“It’s my opinion, a pretty strong opinion, that the White Mountains are a better fit with the valley down through Payson and with the other district” than with the reservation, he said. 

But it’s far beyond Payson, with that proposed district stretching as far as Florence and San Manuel and Oracle. 

This isn’t Mehl’s first foray into redrawing lines with political implications. 

He is the one who insisted on crafting a legislative district that runs from Marana around the far northern suburbs of Tucson to Tanque Verde and Vail. That would create a safe district for GOP candidates, compared with earlier proposals which would have combined the Marana area with Casas Adobes in what would have been a politically competitive district. 

Treason, Trump, Obamacare at issue in Sinema, McSally debate

Martha McSally and Kyrsten Sinema face off Oct. 15, 2018, in their only debate for U.S. Senate (Capitol Media Services photo by Howard Fischer)
Martha McSally and Kyrsten Sinema face off Oct. 15, 2018, in their only debate for U.S. Senate (Capitol Media Services photo by Howard Fischer)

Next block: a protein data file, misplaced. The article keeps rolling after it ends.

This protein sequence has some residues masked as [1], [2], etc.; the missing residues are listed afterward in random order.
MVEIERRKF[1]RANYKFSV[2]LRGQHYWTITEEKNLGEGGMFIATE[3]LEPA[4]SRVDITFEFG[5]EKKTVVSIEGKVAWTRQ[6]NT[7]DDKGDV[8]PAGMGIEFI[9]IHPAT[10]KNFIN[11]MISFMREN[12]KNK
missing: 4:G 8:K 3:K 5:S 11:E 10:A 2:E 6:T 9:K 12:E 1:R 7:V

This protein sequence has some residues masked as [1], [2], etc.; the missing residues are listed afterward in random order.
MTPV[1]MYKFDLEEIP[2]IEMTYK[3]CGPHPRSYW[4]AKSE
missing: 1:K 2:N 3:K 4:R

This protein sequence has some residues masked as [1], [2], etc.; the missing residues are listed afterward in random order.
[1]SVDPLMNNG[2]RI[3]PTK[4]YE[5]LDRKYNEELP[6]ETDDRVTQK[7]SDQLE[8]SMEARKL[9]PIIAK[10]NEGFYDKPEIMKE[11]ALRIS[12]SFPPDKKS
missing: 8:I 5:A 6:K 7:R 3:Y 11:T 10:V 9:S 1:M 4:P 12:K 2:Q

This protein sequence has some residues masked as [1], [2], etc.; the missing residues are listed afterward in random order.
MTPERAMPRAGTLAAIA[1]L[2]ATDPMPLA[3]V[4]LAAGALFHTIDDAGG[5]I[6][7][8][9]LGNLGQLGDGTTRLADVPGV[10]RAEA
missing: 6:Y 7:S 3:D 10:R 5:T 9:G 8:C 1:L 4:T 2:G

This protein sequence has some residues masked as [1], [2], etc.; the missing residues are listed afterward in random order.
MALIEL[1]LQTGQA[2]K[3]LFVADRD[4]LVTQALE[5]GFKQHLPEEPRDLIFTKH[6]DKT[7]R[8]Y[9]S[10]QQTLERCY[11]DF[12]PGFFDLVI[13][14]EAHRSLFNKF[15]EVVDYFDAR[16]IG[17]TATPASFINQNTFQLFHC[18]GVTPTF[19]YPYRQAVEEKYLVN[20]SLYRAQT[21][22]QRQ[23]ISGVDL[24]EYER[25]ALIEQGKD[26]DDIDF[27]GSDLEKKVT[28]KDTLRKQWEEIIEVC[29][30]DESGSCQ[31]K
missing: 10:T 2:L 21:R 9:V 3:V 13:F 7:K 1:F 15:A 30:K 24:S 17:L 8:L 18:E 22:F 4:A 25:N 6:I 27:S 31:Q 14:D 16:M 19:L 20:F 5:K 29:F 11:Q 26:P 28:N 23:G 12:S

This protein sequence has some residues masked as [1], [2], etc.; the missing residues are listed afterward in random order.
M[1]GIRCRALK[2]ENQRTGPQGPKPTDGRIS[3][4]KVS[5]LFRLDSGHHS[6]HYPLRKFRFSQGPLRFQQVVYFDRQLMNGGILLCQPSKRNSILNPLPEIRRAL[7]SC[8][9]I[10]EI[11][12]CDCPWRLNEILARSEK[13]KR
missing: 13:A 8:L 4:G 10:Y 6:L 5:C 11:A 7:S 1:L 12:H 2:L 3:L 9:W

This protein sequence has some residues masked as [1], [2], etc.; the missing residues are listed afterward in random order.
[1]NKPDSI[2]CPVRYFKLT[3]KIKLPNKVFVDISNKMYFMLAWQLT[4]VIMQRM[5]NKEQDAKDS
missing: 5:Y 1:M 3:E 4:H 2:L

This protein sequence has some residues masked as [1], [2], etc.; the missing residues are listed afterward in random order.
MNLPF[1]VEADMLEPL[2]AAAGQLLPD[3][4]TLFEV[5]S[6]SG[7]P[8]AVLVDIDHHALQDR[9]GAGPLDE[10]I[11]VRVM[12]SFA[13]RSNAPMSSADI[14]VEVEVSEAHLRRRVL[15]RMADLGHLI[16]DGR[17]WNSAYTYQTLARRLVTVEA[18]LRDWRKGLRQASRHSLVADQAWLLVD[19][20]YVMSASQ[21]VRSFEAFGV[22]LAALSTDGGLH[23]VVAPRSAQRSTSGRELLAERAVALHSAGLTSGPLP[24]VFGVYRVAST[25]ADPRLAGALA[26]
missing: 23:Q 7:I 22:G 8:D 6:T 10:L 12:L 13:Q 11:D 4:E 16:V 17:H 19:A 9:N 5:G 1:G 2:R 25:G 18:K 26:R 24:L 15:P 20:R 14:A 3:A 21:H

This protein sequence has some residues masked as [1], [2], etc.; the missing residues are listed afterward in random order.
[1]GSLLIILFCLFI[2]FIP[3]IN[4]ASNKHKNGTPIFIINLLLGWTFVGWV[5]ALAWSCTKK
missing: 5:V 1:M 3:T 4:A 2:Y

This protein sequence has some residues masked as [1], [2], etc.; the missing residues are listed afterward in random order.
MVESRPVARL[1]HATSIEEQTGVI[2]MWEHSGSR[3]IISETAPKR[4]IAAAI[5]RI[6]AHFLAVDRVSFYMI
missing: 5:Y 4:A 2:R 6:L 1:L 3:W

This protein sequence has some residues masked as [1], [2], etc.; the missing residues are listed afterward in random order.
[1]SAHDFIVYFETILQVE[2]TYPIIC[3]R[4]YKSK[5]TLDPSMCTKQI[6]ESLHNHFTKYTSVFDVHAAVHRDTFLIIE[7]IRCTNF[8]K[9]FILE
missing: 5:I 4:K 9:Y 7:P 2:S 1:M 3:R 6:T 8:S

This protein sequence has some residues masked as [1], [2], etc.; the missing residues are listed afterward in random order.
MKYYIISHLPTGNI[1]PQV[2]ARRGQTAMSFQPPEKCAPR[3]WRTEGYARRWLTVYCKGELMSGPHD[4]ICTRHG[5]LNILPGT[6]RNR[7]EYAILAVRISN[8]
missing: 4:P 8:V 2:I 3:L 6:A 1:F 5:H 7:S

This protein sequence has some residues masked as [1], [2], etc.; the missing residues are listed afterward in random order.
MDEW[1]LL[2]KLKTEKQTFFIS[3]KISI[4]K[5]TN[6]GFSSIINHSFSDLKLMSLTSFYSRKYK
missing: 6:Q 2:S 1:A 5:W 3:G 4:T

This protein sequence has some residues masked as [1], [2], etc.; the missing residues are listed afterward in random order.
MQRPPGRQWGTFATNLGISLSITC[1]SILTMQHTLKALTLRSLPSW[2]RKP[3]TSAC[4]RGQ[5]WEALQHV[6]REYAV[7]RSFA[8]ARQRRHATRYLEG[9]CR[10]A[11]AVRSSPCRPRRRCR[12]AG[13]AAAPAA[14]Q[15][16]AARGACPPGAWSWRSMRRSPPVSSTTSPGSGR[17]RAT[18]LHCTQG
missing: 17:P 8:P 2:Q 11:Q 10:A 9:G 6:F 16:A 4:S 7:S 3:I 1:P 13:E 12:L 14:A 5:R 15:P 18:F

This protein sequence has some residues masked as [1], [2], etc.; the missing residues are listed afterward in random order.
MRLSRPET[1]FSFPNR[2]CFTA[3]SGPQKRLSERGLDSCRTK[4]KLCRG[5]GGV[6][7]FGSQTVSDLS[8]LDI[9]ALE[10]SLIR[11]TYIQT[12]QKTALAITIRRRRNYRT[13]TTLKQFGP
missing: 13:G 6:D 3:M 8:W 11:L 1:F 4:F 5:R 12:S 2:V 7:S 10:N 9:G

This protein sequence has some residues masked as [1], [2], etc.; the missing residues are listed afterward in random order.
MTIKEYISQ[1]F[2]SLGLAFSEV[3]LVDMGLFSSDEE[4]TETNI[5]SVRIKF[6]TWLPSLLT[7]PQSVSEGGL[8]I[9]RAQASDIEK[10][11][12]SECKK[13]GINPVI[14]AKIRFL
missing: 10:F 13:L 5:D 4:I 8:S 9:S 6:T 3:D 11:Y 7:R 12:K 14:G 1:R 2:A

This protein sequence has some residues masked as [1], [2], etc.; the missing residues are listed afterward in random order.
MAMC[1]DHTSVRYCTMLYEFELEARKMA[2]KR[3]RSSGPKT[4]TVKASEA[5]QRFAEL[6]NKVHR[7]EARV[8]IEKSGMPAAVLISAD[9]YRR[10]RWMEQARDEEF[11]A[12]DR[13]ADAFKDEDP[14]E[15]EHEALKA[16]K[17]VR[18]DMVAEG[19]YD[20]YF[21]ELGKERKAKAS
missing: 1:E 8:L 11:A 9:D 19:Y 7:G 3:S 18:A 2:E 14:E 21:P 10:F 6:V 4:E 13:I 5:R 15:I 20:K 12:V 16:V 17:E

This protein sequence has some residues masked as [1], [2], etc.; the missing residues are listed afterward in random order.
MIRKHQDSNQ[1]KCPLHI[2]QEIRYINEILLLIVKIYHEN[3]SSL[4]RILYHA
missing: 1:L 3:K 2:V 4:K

Hoping to remind voters of her foe’s history, Republican senatorial contender Martha McSally said Monday that Kyrsten Sinema, her Democratic foe, is guilty of supporting “treason.”

Near the end of the hour-long debate on KAET, McSally brought up a radio interview Sinema did in 2003 during her anti-war days. Asked if it was OK to fight for the Taliban, she said “fine, I don’t care if you want to go do that.”

Much of the campaign against Sinema has been focused on who she was more than a decade ago, including her opposition to war in the Middle East. McSally hopes to convince voters that Sinema, who since being elected to Congress in 2012, is not the moderate that she proclaims.

After the debate, Sinema brushed aside the questions of what she said years ago.

“Martha’s chosen to run a campaign that’s based on smears and attacks and that’s her choice,” she said. And what happened in the past, Sinema said, is history.

“Over time I think it makes sense for individuals who are willing to learn and to grow,” she said.

But Sinema wasn’t the only one on the defensive as the pair, in a virtual dead heat to replace retiring U.S. Sen. Flake, each sought to score points with the perhaps 10 percent of Arizonans who say they are undecided.

Sinema accused McSally of being an “apologist” for anything that the GOP – and Donald Trump in particular – want. And McSally was defensive about questions about her views on President Trump and her open support of him this year, versus her refusal to endorse him two years ago.